With BL in charge anything is available for discussion. All it needs is Blackpool, Fylde and Lancashire tourism chiefs to wake up to what they have in their midst and do something as a prominent corporate gesture of faith in the tourist economy!

    Couple that with wider consent for the heritage fleet to uplift passengers based on a proper safety case and not some trumped up confusion of the heritage fleet being public transport and the potential for the heritage fleet to become a real revenue earner , and us enthusiasts as voters and a real dream could be properly realised

    • Andrew Waddington says:

      Re: the widened Balloons, I suspect they will be kept as they are for the time being, due to the large amount of money spent on converting them which came from local and central government. Besides, it would be beyond embarrassing if BTS found they need extra capacity for the extension to North Station having got rid of them!

      As for the Rocket, I guess it will depend on funding but its going to take a lot of time and money to get it serviceable again, and there are lots of other smaller projects which will probably be tackled first. That said if someone finds the money then it will probably go straight into the workshops! Realistically though I would imagine that we’re more likely to see the likes of 143, 279, 632 & 715 tackled before it. The Hovertram is also in a poor condition and as nice as it would be I doubt it will return to Blackpool anytime soon. Sorry to sound negative!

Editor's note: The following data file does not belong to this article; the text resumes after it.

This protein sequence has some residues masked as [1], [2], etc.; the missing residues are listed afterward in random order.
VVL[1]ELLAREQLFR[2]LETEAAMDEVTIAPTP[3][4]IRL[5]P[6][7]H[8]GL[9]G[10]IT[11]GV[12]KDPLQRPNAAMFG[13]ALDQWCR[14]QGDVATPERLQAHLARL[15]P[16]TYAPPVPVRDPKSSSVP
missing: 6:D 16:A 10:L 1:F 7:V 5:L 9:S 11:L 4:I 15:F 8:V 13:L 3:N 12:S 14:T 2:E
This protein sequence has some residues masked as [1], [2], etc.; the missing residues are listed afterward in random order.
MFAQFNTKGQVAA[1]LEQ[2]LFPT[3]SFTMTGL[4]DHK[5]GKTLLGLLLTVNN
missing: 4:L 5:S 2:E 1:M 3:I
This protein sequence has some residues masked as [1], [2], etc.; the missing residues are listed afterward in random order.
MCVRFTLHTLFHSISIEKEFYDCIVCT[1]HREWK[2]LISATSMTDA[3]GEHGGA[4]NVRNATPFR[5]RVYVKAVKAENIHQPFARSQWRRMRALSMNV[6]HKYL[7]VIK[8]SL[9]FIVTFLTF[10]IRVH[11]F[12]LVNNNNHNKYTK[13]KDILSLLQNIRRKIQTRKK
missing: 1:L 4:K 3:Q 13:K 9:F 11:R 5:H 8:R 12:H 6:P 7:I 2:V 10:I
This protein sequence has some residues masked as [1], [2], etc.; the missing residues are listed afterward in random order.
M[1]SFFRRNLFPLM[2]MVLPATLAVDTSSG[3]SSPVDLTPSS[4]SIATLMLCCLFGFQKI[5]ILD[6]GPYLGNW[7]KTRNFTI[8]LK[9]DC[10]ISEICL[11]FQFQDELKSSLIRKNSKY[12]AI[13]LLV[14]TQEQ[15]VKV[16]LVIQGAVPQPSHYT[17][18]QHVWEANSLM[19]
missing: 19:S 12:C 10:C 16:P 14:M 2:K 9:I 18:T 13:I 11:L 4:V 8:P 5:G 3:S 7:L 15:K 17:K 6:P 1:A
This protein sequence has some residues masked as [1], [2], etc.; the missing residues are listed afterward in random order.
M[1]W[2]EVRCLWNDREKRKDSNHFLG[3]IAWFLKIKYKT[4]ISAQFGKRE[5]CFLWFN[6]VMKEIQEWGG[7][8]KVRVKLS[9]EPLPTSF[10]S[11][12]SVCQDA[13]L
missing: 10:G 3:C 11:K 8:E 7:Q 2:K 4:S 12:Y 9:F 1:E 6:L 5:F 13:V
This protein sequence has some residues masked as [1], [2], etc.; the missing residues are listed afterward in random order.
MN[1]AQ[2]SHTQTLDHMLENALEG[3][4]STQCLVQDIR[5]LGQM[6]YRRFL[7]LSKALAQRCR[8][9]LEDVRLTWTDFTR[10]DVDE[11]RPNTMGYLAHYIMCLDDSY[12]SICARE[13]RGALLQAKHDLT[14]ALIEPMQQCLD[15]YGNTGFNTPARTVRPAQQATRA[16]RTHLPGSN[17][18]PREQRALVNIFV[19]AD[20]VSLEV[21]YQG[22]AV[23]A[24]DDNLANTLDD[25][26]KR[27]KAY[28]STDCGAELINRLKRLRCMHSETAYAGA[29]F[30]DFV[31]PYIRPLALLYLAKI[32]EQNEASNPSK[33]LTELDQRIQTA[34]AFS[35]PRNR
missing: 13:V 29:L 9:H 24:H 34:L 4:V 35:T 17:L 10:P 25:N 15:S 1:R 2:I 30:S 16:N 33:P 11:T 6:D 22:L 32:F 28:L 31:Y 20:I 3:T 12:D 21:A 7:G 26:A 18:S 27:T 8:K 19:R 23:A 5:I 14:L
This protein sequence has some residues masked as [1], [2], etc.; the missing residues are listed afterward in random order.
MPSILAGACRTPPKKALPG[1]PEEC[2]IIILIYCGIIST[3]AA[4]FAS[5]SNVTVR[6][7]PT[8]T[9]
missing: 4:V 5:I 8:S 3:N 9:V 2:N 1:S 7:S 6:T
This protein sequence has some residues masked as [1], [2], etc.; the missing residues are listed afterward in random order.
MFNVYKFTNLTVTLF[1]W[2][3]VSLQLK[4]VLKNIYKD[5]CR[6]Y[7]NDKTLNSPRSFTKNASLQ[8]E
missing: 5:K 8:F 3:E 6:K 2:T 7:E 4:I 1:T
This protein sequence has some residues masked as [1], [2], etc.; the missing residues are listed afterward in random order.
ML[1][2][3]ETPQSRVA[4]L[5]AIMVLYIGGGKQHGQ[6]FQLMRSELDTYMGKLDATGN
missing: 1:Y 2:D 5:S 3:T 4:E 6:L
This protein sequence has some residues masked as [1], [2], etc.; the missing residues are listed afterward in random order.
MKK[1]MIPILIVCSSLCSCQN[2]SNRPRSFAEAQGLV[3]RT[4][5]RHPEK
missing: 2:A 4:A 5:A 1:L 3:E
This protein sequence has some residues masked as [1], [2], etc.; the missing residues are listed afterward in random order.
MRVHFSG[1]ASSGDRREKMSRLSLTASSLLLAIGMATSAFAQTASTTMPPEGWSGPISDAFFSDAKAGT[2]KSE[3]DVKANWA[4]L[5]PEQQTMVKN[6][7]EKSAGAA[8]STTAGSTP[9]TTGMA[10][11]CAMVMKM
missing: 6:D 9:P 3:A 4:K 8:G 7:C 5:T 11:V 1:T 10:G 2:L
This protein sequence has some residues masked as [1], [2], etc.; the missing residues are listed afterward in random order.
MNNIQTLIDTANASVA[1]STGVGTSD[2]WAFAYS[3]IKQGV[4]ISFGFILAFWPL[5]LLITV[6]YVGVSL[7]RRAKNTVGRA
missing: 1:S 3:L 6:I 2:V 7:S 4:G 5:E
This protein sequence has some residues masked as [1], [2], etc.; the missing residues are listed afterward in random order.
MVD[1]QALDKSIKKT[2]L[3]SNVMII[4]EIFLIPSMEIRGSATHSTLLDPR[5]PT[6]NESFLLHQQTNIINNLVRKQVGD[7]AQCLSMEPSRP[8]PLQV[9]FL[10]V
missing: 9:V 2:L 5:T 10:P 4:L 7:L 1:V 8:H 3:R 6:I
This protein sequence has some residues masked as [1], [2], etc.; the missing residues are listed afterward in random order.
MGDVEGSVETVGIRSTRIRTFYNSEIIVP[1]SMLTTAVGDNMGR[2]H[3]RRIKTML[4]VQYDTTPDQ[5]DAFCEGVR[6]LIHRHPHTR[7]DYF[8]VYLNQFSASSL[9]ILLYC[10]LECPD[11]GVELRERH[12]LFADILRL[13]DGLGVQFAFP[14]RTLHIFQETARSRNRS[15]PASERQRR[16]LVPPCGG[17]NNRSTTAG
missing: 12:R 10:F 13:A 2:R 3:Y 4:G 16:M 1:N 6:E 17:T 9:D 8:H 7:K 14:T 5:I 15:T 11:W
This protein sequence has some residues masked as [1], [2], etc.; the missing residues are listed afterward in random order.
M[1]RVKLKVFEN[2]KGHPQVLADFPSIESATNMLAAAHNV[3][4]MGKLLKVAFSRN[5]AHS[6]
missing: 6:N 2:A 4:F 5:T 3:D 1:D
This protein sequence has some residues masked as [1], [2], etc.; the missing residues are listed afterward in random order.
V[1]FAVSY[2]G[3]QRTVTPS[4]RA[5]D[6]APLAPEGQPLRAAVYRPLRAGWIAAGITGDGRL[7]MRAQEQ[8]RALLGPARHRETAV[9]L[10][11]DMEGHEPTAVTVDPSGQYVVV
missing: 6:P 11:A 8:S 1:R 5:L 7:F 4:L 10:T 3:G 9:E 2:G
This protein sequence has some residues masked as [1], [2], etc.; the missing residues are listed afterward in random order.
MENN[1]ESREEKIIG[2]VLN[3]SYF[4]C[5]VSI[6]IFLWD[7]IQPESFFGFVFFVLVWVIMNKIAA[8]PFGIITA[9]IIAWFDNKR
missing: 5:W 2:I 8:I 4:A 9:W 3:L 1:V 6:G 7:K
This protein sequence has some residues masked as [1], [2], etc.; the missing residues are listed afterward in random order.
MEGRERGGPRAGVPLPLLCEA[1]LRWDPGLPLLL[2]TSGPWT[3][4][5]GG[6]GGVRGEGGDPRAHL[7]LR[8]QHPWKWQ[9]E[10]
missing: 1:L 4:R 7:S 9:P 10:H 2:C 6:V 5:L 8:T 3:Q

• Simon says:

        You say that but if somebody had a business brain on, and did some figure work it may actually, be more beneficial, to put the Rocket at the front of the list. The reason I say this is because just about everybody who sees the rocket would say WOW, (just like with the train), so people would be more likely to buy a heritage/ Illuminated tram ticket. Where as I doubt 715 would have that effect, on most people so create less revenue!!!!

        • Andrew Waddington says:

          Oh I don’t disagree that the Rocket would be more beneficial than say 715 would, but the costs of restoration can’t be ignored. There just isn’t enough money lying around to do the job, so the only way to fund it would be an appeal for donations or commercial sponsorship. Either way, I believe that a six figure sum will be required to get the job done. If other trams can be done for a few grand then it’s understandable if they get tackled first!

          • Ken Walker says:

            What has happened to the new supporters’ venture that was mentioned ages ago but seems to have gone very quiet. I’m sure there is a reasonable sized group of people out there (myself included) who would be prepared to sign up to regular contributions to a restoration fund now that the trams are in good hands and presumably the funds would be managed by ‘supporter-friendly’ people unlike the LTT saga.

          • Andrew Waddington says:

            No news yet but these things take time to set up and we have to remember that the people who work on these things do so in addition to their other duties. Hopefully some positive news will be announced fairly soon.

  2. JOHN says:

    The issue with the rocket is modern H&S standards and the single exit. If you put another exit in it wouldn’t be at ground level and therefore not everyone could use it as an escape route. HLF have also done one illuminated Tram so may not be interested in another?